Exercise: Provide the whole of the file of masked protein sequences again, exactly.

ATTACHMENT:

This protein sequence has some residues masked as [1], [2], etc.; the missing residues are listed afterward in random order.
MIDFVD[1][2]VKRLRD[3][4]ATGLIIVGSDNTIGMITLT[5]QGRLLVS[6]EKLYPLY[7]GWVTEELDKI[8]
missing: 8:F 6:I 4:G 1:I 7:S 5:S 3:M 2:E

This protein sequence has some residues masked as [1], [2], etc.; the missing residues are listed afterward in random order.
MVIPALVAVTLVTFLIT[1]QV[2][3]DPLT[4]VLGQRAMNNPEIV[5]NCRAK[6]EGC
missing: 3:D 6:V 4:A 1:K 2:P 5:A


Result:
This protein sequence has some residues masked as [1], [2], etc.; the missing residues are listed afterward in random order.
MIDFVD[1][2]VKRLRD[3][4]ATGLIIVGSDNTIGMITLT[5]QGRLLVS[6]EKLYPLY[7]GWVTEELDKI[8]
missing: 8:F 6:I 4:G 1:I 7:S 5:S 3:M 2:E

This protein sequence has some residues masked as [1], [2], etc.; the missing residues are listed afterward in random order.
MVIPALVAVTLVTFLIT[1]QV[2][3]DPLT[4]VLGQRAMNNPEIV[5]NCRAK[6]EGC
missing: 3:D 6:V 4:A 1:K 2:P 5:A